Biometrology Guidelines for the In Vivo Assessment of Transepidermal Water Loss and Skin Hydration in Nonclinical Settings

  • Johan L. Du PlessisEmail author
  • Aleksandr B. Stefaniak
Reference work entry


It is becoming evident that assessment of skin exposure to physical and chemical stressors in workplaces should be accompanied by the assessment of skin barrier function at the time of exposure. “Real-life” occupational (nonclinical) environments can be highly variable and difficult to control which presents unique measurement challenges not encountered in clinical settings. Based on existing clinical guidelines, published data, and our own experiences, we developed guidelines and best practices for the in vivo measurement of transepidermal water loss (TEWL) and skin hydration in nonclinical settings, with specific emphasis placed on occupational environments (workplaces) as a worst-case scenario. This chapter presents these guidelines as well as amendments since initial publication thereof. Key elements of these guidelines are (i) recognition and minimization, to the extent feasible, of the influences of relevant endogenous-, exogenous-, environmental-, and measurement/instrumentation-related factors; (ii) recommendation of instruments to be used for measurement of in particular TEWL; (iii) recommendation of standardized reporting of measurement results; and (iv) accurate disclosure of notable deviations from the guidelines. It is envisaged that these guidelines will promote skin barrier assessment, particularly in occupational environments, and consequentially enable intercomparison of future study results.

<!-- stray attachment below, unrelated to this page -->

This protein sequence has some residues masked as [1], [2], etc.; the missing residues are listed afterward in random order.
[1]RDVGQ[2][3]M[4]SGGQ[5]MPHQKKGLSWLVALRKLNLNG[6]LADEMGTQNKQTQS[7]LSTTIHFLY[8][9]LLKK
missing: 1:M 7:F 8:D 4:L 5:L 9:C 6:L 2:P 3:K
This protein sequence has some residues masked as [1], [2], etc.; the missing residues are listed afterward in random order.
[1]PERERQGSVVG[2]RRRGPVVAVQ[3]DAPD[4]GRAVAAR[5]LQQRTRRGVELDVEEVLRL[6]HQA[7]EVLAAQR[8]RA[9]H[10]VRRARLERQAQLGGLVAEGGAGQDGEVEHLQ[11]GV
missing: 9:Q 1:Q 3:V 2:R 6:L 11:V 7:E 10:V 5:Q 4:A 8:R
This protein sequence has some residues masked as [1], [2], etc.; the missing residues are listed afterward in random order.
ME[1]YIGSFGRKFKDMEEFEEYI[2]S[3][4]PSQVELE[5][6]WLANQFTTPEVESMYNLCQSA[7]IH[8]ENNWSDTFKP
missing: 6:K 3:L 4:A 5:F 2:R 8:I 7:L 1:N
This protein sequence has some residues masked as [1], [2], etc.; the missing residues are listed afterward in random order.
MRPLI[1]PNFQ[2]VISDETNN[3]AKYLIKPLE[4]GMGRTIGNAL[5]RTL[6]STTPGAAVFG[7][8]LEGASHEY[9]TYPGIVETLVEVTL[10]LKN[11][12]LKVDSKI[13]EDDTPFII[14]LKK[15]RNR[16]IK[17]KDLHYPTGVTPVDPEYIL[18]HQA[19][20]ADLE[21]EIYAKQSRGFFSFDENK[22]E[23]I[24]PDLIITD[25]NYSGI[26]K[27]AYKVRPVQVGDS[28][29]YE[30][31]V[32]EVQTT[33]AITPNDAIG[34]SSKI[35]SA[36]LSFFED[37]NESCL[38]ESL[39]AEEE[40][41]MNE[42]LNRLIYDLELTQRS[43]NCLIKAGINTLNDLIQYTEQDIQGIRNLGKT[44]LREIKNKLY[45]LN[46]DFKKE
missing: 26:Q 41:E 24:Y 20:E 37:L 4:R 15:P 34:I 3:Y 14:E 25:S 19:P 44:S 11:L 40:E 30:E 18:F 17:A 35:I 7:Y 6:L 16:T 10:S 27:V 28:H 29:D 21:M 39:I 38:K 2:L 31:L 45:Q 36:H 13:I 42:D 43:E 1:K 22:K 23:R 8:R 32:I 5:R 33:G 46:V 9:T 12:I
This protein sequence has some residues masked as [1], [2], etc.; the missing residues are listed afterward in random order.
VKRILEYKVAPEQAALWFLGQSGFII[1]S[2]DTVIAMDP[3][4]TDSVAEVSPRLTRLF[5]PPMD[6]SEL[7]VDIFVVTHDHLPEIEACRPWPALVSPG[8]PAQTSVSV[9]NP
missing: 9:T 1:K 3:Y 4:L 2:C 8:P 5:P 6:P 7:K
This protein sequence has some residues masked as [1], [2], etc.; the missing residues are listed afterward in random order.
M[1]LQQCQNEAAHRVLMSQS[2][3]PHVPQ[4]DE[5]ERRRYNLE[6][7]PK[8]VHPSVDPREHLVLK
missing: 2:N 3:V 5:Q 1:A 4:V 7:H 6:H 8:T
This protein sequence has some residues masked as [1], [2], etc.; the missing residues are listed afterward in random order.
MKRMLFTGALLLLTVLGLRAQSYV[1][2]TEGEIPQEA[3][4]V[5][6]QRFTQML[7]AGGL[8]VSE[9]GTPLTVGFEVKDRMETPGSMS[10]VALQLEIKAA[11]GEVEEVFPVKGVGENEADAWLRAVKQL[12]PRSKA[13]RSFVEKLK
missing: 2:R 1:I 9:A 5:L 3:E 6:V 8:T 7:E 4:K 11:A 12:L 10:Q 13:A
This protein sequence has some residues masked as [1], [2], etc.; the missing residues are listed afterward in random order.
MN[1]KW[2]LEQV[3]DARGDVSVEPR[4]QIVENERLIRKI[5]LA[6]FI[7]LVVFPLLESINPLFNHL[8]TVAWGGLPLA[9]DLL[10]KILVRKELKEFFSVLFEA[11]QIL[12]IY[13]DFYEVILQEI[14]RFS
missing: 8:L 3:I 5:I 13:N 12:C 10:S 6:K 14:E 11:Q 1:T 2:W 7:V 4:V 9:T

Occupation Skin hydration Transepidermal water loss Skin barrier Guideline Nonclinical Measurement 



Relative humidity


Stratum corneum


Transepidermal water loss



Mention of a specific product or company does not constitute endorsement by the Centers for Disease Control and Prevention. The findings and conclusions in this report are those of the authors and do not necessarily represent the views of NIOSH.


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Copyright information

© Springer International Publishing Switzerland 2017

Authors and Affiliations

  • Johan L. Du Plessis
    • 1
    Email author
  • Aleksandr B. Stefaniak
    • 2
  1. 1.Occupational Hygiene and Health Research InitiativeNorth-West UniversityPotchefstroomSouth Africa
  2. 2.Centers for Disease Control and PreventionNational Institute for Occupational Safety and HealthMorgantownUSA

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